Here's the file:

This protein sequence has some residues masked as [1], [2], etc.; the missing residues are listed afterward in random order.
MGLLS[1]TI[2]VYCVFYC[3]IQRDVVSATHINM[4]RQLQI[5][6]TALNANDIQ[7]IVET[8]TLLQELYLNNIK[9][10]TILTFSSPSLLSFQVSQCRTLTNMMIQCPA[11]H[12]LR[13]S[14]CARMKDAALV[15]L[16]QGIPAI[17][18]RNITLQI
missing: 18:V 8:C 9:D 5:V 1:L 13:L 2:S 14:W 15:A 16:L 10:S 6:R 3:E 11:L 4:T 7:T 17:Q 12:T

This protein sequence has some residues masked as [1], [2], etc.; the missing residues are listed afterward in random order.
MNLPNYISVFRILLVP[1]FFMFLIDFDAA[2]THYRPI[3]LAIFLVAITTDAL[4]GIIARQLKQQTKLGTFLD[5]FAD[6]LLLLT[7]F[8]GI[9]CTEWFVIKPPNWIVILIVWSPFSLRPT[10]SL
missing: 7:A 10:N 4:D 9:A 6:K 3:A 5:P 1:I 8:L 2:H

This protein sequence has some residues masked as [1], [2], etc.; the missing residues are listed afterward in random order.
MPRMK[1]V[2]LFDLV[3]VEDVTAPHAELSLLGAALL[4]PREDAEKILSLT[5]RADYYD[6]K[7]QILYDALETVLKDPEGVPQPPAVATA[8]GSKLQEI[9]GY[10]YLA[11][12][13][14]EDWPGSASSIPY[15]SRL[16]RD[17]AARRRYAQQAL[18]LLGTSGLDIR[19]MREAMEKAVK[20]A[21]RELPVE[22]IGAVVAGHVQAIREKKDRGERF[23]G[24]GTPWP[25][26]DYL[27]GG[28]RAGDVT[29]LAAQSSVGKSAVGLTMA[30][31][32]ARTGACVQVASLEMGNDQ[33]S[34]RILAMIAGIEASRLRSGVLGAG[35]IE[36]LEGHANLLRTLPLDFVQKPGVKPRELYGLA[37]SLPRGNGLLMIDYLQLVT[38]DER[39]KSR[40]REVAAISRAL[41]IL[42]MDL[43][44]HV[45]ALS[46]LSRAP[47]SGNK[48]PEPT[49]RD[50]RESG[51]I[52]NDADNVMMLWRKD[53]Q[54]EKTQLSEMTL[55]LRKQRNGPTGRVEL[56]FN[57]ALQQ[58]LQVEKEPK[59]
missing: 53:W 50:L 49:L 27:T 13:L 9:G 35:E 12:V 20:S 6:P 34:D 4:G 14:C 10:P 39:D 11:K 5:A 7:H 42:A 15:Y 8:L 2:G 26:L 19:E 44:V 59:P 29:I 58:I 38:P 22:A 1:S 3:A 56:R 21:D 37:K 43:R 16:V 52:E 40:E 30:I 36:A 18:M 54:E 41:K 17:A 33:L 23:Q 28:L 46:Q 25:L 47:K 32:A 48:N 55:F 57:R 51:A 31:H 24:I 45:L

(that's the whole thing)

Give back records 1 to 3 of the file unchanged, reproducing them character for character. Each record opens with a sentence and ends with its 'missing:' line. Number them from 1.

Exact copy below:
This protein sequence has some residues masked as [1], [2], etc.; the missing residues are listed afterward in random order.
MGLLS[1]TI[2]VYCVFYC[3]IQRDVVSATHINM[4]RQLQI[5][6]TALNANDIQ[7]IVET[8]TLLQELYLNNIK[9][10]TILTFSSPSLLSFQVSQCRTLTNMMIQCPA[11]H[12]LR[13]S[14]CARMKDAALV[15]L[16]QGIPAI[17][18]RNITLQI
missing: 18:V 8:C 9:D 5:V 1:L 13:L 2:S 14:W 15:A 16:L 10:S 6:R 3:E 11:L 4:T 7:T 17:Q 12:T

This protein sequence has some residues masked as [1], [2], etc.; the missing residues are listed afterward in random order.
MNLPNYISVFRILLVP[1]FFMFLIDFDAA[2]THYRPI[3]LAIFLVAITTDAL[4]GIIARQLKQQTKLGTFLD[5]FAD[6]LLLLT[7]F[8]GI[9]CTEWFVIKPPNWIVILIVWSPFSLRPT[10]SL
missing: 7:A 10:N 4:D 9:A 6:K 3:A 5:P 1:I 8:L 2:H

This protein sequence has some residues masked as [1], [2], etc.; the missing residues are listed afterward in random order.
MPRMK[1]V[2]LFDLV[3]VEDVTAPHAELSLLGAALL[4]PREDAEKILSLT[5]RADYYD[6]K[7]QILYDALETVLKDPEGVPQPPAVATA[8]GSKLQEI[9]GY[10]YLA[11][12][13][14]EDWPGSASSIPY[15]SRL[16]RD[17]AARRRYAQQAL[18]LLGTSGLDIR[19]MREAMEKAVK[20]A[21]RELPVE[22]IGAVVAGHVQAIREKKDRGERF[23]G[24]GTPWP[25][26]DYL[27]GG[28]RAGDVT[29]LAAQSSVGKSAVGLTMA[30][31][32]ARTGACVQVASLEMGNDQ[33]S[34]RILAMIAGIEASRLRSGVLGAG[35]IE[36]LEGHANLLRTLPLDFVQKPGVKPRELYGLA[37]SLPRGNGLLMIDYLQLVT[38]DER[39]KSR[40]REVAAISRAL[41]IL[42]MDL[43][44]HV[45]ALS[46]LSRAP[47]SGNK[48]PEPT[49]RD[50]RESG[51]I[52]NDADNVMMLWRKD[53]Q[54]EKTQLSEMTL[55]LRKQRNGPTGRVEL[56]FN[57]ALQQ[58]LQVEKEPK[59]
missing: 53:W 50:L 49:L 27:T 13:L 9:G 35:E 12:V 20:S 6:P 34:D 4:G 14:C 10:P 39:D 11:K 5:A 7:H 42:A 15:Y 8:L 2:G 26:L 19:E 44:V 59:P 29:I 58:I 38:P 22:A 1:S 3:A 56:R 21:D 37:K 43:R 16:V 52:E 40:E 30:I 36:A 18:M 54:E 41:K 17:A 33:L 23:Q 28:L 46:Q 25:L 47:K 32:A 48:N 55:F 57:R 51:A 31:H 24:I 45:L